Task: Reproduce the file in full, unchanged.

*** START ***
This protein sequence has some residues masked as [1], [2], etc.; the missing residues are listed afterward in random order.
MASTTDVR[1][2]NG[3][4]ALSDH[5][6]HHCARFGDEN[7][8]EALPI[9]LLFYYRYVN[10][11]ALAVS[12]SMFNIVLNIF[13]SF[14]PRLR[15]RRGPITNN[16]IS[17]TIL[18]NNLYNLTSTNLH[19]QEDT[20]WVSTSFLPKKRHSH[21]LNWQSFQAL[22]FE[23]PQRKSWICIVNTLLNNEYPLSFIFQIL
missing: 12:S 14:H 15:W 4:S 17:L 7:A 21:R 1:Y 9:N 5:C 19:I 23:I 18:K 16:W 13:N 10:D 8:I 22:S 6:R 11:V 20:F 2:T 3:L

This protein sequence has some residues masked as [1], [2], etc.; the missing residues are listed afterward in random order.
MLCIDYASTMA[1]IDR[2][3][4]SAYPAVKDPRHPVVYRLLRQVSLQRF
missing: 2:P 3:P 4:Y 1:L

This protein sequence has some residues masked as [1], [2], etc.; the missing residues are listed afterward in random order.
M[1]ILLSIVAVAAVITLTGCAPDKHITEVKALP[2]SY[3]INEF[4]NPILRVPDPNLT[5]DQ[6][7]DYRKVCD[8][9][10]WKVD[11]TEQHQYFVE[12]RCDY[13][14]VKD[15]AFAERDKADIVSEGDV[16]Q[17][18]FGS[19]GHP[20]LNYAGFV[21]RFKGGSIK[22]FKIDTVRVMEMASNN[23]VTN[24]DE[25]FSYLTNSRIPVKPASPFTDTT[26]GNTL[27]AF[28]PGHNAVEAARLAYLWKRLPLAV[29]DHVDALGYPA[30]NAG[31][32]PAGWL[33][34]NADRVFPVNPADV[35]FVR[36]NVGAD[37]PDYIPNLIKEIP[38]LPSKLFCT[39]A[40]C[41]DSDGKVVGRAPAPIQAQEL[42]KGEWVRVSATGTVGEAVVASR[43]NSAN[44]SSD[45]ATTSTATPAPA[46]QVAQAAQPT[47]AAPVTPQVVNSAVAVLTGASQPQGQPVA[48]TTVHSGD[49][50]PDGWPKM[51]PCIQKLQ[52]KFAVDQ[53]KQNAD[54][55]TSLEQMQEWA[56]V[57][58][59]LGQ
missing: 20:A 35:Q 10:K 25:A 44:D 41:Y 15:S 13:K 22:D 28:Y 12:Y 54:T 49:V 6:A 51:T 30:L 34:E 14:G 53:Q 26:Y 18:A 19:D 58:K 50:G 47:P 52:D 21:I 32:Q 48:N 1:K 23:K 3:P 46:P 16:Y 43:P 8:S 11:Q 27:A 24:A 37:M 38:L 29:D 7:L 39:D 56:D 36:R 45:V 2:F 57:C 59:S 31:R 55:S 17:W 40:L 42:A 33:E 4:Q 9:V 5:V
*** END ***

This protein sequence has some residues masked as [1], [2], etc.; the missing residues are listed afterward in random order.
MASTTDVR[1][2]NG[3][4]ALSDH[5][6]HHCARFGDEN[7][8]EALPI[9]LLFYYRYVN[10][11]ALAVS[12]SMFNIVLNIF[13]SF[14]PRLR[15]RRGPITNN[16]IS[17]TIL[18]NNLYNLTSTNLH[19]QEDT[20]WVSTSFLPKKRHSH[21]LNWQSFQAL[22]FE[23]PQRKSWICIVNTLLNNEYPLSFIFQIL
missing: 12:S 14:H 15:W 4:S 17:L 7:A 21:R 1:Y 9:N 5:C 19:I 23:I 18:K 16:W 13:N 10:D 8:I 22:S 6:R 11:V 20:F 2:T 3:L

This protein sequence has some residues masked as [1], [2], etc.; the missing residues are listed afterward in random order.
MLCIDYASTMA[1]IDR[2][3][4]SAYPAVKDPRHPVVYRLLRQVSLQRF
missing: 2:P 3:P 4:Y 1:L

This protein sequence has some residues masked as [1], [2], etc.; the missing residues are listed afterward in random order.
M[1]ILLSIVAVAAVITLTGCAPDKHITEVKALP[2]SY[3]INEF[4]NPILRVPDPNLT[5]DQ[6][7]DYRKVCD[8][9][10]WKVD[11]TEQHQYFVE[12]RCDY[13][14]VKD[15]AFAERDKADIVSEGDV[16]Q[17][18]FGS[19]GHP[20]LNYAGFV[21]RFKGGSIK[22]FKIDTVRVMEMASNN[23]VTN[24]DE[25]FSYLTNSRIPVKPASPFTDTT[26]GNTL[27]AF[28]PGHNAVEAARLAYLWKRLPLAV[29]DHVDALGYPA[30]NAG[31][32]PAGWL[33][34]NADRVFPVNPADV[35]FVR[36]NVGAD[37]PDYIPNLIKEIP[38]LPSKLFCT[39]A[40]C[41]DSDGKVVGRAPAPIQAQEL[42]KGEWVRVSATGTVGEAVVASR[43]NSAN[44]SSD[45]ATTSTATPAPA[46]QVAQAAQPT[47]AAPVTPQVVNSAVAVLTGASQPQGQPVA[48]TTVHSGD[49][50]PDGWPKM[51]PCIQKLQ[52]KFAVDQ[53]KQNAD[54][55]TSLEQMQEWA[56]V[57][58][59]LGQ
missing: 20:A 35:Q 10:K 25:A 44:D 41:Y 15:S 13:K 22:D 28:Y 12:Y 54:T 49:V 6:A 51:T 30:L 34:E 14:G 53:Q 26:Y 18:A 19:D 58:K 50:G 47:P 52:D 21:I 32:Q 48:N 1:K 23:K 3:P 46:P 16:Y 43:P 8:S 11:Q 27:A 24:A 37:M 38:L 29:D 7:L 39:D 56:D 36:R 45:V 2:F 57:C 59:S 31:R 55:S 17:W 40:L 42:A 33:E 4:Q 9:V 5:V